some thoughts from last December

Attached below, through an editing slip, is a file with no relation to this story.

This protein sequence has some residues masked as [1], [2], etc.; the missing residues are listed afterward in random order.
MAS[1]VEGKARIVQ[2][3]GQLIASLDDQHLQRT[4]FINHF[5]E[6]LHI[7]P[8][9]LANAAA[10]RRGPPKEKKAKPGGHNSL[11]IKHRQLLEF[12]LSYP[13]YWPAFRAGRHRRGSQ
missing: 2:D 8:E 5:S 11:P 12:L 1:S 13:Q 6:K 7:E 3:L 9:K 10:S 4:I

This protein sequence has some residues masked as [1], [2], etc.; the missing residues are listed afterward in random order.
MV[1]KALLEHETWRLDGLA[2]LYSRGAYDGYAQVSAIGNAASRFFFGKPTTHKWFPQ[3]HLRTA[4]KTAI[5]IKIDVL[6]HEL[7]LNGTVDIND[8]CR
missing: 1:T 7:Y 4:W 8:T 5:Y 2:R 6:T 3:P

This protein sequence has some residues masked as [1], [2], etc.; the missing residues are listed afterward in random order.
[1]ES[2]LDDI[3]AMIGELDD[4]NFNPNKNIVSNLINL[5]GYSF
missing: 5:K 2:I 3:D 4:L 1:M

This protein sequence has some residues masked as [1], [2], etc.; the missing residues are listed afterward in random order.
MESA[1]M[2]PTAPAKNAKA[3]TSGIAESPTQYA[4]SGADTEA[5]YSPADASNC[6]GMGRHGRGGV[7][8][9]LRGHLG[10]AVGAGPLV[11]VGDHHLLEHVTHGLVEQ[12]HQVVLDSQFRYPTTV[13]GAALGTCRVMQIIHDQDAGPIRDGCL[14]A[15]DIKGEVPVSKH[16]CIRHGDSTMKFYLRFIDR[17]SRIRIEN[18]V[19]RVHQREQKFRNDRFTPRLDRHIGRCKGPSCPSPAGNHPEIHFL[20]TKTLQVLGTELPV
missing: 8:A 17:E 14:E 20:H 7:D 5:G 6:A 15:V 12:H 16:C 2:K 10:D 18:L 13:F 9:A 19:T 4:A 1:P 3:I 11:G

Last night I went for a walk. I’d recently read somewhere that beginning one’s walk coming from the opposite direction helps keep the walk fresh so I did that. The little green house at the corner of Manor Street is collapsing into itself in that way I love and I saw things about it, angles of wood and rust and glass, that I’d never noticed before. I saw for only the second time an old rusted out pickup truck on a hill just beyond a patch of snarled brown kudzu, sitting next to a basketball goal. The road where the thistle grew in the summer and where I often see the blue heron and the redtail hawk seemed to be in the midst of a season completely unfamiliar to me. I walked along the little dirt road out into the middle of the field and sat down in the cold grass for a few minutes. The sky was full of pink jet streams and the sunset over Sassafras Mountain was a luminous deepening salmon. I walked about half the way back to town in silence and about half the time I listened to a mix I made the other day—-Greg Brown, Heidi Berry, Keith Jarrett, George Harrison, Mark Knopfler. When I got into town I realized the town’s first annual Christmas parade was about to happen. There’s been an inconsequential, dinky little parade on the first Saturday morning in December for some time but the whole town had shown up for this parade and as night fell the energy built. I have a weakness for expressions of community like this one and I got a strong sense of authentic innocent joy from the buzz of the crowd. Jasper’s downtown area has begun to grow and become more vital lately with the addition of several funky little galleries and restaurants, and all the downtown merchants were out on the sidewalks behind tables crowded with glass baubles and fringed scarves and hot coffee and molasses crinkles. Lots of kids, lots of families, a few people like me observing and strolling. The parade was late starting but when it did I was standing by the local drugstore at the corner where the starting point was. there was a palpable childlike sense of excitement and anticipation in the crowd and I was reminded of the parade episodes of Northern Exposure and how intensely I felt a sense of community in those scenes, an expression of camaraderie and companionship. There was a loneliness too about the main character, Maggie, and I felt some of that myself last night. It wasn’t even really uncomfortable to feel that. It was just a part of the cold wind tossing the branches with their bright yellow lights around and the kids running around picking up the Squirrel Nut Zippers the Shriners were tossing out from the inevitable wildly circling miniature cars they were driving. As the parade got ready to start I noticed the mayor sitting in a car, an old Model T or something along those lines, at the beginning of the parade. The car was covered in white lights and a goofy looking model of Rudolph the Red-Nosed Reindeer nodded and bobbed, poking up through the open roof. As the mayor leaned back in his seat Rudolph’s nose kept bumping his bald head and he laughed afresh every time as if it was a totally new experience. Finally someone in charge hollered, “Okay, let’s do it, let’s have us a parade!” That made me smile. The exuberance of the evening was infectious as the floats began to go by but I still felt a bit separate, watching from the margins, peaceful but a little lonesome. The baton twirlers and drummers and cops and little kids doing handsprings were so full of joy at being part of this procession. I remembered that there is something about being in a parade, maybe especially a small one like this, that feels good. It’s a celebratory thing, a way of being both apart and a part of. i tend to waver somewhere between profound cynicism about the commercialism, hype, and bloated emotional energy attendant on Christmas and a childlike eagerness to re-experience old traditions and claim another manifestation of this space of paradox I keep being drawn back to. It’s a place of bare bones liminality and subdued coldness, of empty branches and dark long nights, and I’ve always felt a mandate of asceticism come at me when the solstice and then Christmas approach. Silence and stillness feel more right to me in response to the diminishment of light than does the cacophony of bells and voice and financial exchange and expense that dominates this time. Last night, at any rate, though, I didn’t feel cynical at all. A bit lonely perhaps but fresh and raw and open to the bluster and sweetness of every kitschy image I encountered, every expression of high spirits I saw and heard. The re-emergence of the light from its solstice hidey hole felt reassuringly close, and in the meantime, I thought, it will be okay to hang with the shadows.

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